If the papers presented at the Third Annual James Joyce Research Colloquium are any indication, things are on the rise in Joyce studies. Emphasizing the importance of the object in literature, "thing" theory has come to prominence through Susan Stewart's On Longing, Douglas Mao's Solid Objects, Bill Brown's A Sense of Things, Elaine Freedgood's The Ideas in Things, and John Plotz's Portable Property.1 Recent Joyce events also indicate a renewed interest in materiality, such as John Nash's plenary talk on "Character, Commodity, Object" at the 2009 North American James Joyce Conference in Buffalo or the "James Joyce in the Nineteenth Century" conference in association with the "Consumer Culture, Advertising and Literature in Ireland, 1848-1921 Project" held at Durham University in April 2010.
Scholars at this year's Dublin colloquium, such as Nicholas Allen and Vike Plock, drew on thing theorists to argue for the importance of analyzing objects in Joyce's texts. Through approaches of genetic criticism and sociohistorical analysis, Luca Crispi and Anne Fogarty demonstrated how the "things" of manuscripts and social documents illuminate our understanding of narrative form. These papers all had one thing in common: they used objects to trace aesthetic or stylistic developments in Joyce's work. Thus, methodologies emphasizing materiality—thing theory, genetic criticism, and sociohistorical analysis—nevertheless are doing so in service of a type of literary criticism that once might have been considered "formal" or "textual" critique. If there is a renewed emphasis on materiality in Joyce studies, then it is examined alongside an analysis of literary form.
Nicholas Allen's opening plenary talk on "Broken Joyce: A Portrait of 1916" argued that an excess of objects in Joyce's texts registers marks of imperial presence. For Allen, objects are not a singular source for meaning, but they can nevertheless represent exchange. Referring to Dublin as an already militarized city by 1916, the year of the Easter Rising and A Portrait's publication, Allen asked what it means to read A Portrait as an imperial, instead of postcolonial, text. By seeing Ireland as part of a global exchange of objects facilitated by imperial trade, Allen invited reconsideration of A Portrait as a text that engages with the redefinition of value and order that the conflicts of World War I brought into sharp focus. In exploring the architecture of material representation through Joyce, a prehistory of modernism emerges.
In "Object Lessons: Bloom and His Things," Vike Plock asked what things in "Ithaca" can teach us about character. Drawing on Stewart's [End Page 12] argument in On Longing about the emotional currency of the souvenir, Plock proposed that objects paradoxically and simultaneously signify for characters an excess of miscellaneous material and, therefore, detachment from objects, while these same objects also trigger unpleasant emotional drives. Plock argued that, for Bloom, inanimate things, such as Milly's moustache cup or Molly's clothing, have "auxiliary functions in generating intimacy." Thus, in Plock's view, objects—as unique, familiar, and immediate items assembled in the text—negotiate desire and deferral for Bloom and also for the reader as he or she encounters a character's plotline through things.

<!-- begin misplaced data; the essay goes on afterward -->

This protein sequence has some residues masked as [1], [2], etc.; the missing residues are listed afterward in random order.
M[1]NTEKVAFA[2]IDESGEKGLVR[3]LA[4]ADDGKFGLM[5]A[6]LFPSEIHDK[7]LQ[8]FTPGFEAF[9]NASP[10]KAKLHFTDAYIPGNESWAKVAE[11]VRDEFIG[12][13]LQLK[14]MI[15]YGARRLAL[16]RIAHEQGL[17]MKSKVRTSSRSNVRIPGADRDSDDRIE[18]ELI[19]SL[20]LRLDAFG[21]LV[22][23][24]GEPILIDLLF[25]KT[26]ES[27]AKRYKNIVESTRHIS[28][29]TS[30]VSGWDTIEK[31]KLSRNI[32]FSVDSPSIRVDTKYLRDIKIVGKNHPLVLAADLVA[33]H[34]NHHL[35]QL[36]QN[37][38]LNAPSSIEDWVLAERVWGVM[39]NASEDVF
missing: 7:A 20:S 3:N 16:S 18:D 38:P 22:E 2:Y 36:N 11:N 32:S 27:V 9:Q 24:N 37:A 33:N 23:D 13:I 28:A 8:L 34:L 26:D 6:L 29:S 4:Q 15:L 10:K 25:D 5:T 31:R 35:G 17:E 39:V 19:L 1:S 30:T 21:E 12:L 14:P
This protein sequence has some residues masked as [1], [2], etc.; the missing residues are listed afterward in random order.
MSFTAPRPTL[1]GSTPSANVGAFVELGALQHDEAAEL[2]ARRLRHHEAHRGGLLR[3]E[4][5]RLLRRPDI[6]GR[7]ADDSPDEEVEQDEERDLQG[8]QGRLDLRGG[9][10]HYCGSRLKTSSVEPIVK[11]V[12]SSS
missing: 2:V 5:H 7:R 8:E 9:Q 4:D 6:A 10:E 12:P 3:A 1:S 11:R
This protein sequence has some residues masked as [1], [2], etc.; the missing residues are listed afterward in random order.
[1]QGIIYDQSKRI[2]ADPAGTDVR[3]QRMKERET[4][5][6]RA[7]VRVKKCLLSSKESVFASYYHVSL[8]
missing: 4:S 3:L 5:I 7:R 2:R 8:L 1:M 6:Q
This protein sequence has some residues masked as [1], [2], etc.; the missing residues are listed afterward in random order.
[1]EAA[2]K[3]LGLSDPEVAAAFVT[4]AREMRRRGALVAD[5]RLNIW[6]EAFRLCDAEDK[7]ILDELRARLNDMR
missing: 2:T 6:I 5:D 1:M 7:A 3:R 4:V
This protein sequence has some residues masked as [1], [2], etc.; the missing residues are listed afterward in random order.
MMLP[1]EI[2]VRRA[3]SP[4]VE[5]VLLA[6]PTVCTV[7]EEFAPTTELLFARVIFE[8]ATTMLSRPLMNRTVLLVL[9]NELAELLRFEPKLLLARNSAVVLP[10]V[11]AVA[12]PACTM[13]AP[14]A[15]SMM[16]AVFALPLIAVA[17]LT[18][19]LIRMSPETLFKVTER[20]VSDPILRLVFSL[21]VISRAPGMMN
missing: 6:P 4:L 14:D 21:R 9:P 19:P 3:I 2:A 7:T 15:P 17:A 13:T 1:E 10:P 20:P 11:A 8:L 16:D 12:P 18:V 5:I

Hearing Plock's brilliant analysis of "Ithaca," and the stimulating work of Crispi, Fogarty, and Sam Slote on the same episode, demonstrates the value of this type of colloquium, which brings top scholars to Dublin to present their new research. The colloquium focuses on a theme for one day out of three ("Ithaca" this year), a strategy combining a multiplicity of approaches with each scholar's specialized knowledge. Generous scholarships covering the travel expenses of graduate students ensure spirited and collegial discussions. Particularly generative were the connections between Crispi's and Fogarty's papers. Both demonstrated how Joyce constructed the narrative structure of "Ithaca" as a catechism, thus investigating a relatively unexplored terrain in nineteenth- and twentieth-century scholarship: the economy of the question and the way Joyce, in particular, uses interrogatives as a framing method.
Focusing on the "Ithaca" manuscript purchased by the National Library of Ireland in 2002, Crispi argued, in "Uncovering 'Ithaca': Writing the Last Episode of Ulysses," that it shows Joyce did not have a...